Professor Johannes Krause of the Max Planck Institute for the Science of Human History in Jena, Germany, will deliver the William King Annual Lecture on the ‘Genomic History of the Ice Age Europeans’ on Thursday, 23 March.
Mar 20 2017 Posted: 10:05 GMT

NUI Galway will host a very special public lecture by a leading international expert examining the evolution of humans during the past fifty thousand years, during a time when much northern Europe periodically became a harsh, frozen wilderness and was intermittently covered by vast and desolate sheets of ice.

Professor Johannes Krause of the Max Planck Institute for the Science of Human History in Jena, Germany, will deliver the William King Annual Lecture on the ‘Genomic History of the Ice Age Europeans’ on Thursday, 23 March.

Professor Krause was a senior member of the international team that made scientific history in 2010 when it published the first draft sequence of the DNA of Neanderthal people, the closest evolutionary relatives to humans living today. Later that same year, his team discovered a previously completely unknown group of human ancestors – the Denisovans – based on DNA preserved in a tiny fossilised finger bone recovered from a Siberian cave. More recently, Professor Krause uncovered the DNA of the bacterium responsible for the Black Death, based on samples extracted from the 14th-century plague cemetery in London.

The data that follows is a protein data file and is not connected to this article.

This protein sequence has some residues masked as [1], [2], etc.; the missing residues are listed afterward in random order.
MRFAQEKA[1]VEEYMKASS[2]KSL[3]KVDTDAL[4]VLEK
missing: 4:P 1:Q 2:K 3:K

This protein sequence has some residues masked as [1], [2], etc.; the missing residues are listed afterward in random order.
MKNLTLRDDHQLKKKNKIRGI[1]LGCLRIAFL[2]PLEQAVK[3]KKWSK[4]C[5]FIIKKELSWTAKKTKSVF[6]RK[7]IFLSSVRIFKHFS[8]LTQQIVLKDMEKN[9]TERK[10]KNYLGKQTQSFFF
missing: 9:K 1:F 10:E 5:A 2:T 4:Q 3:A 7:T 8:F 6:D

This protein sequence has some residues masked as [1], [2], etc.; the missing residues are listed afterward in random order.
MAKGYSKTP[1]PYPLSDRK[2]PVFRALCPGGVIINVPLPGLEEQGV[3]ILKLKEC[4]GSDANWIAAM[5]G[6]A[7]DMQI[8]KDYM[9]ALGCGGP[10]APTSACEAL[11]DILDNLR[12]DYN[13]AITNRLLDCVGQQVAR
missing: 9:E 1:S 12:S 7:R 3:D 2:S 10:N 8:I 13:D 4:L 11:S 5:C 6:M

Event co-organiser Professor Heinz Peter Nasheuer, Biochemistry, NUI Galway, said: “It is very exciting to have an international scientist of the calibre of Professor Krause speak at NUI Galway. His research, which involves the careful extraction and painstaking analysis of ancient genetic material from fossil bones and teeth, has provided amazing, and unique insights into the evolution of modern humans in Europe.”

The William King Annual Lecture series was established in 2015 with the aim of honouring the scientific legacy of William King, the first Professor of Geology and Mineralogy in Queen’s College Galway (as NUI Galway was then known). King made his own scientific history in 1863 when he first proposed the formal scientific name Homo neanderthalensis for Neanderthal people.

Dr John Murray, Earth and Ocean Sciences, NUI Galway, who is also involved in organising the forthcoming public lecture, said: “William King’s scientifically bold and farsighted suggestion to define a new group of ancient human ancestors based on fossil evidence was a vitally important step in the birth of palaeoanthropology, or the study of human evolution. He remains the first scientist to ever name a new and extinct species of human – by any measure remarkable scientific achievement.”

Professor Krause’s free talk will take place at 6pm in MY243 Lecture Theatre, Áras Moyola and all are welcome to attend.

-Ends-

Marketing and Communications Office

PreviousNext

Featured Stories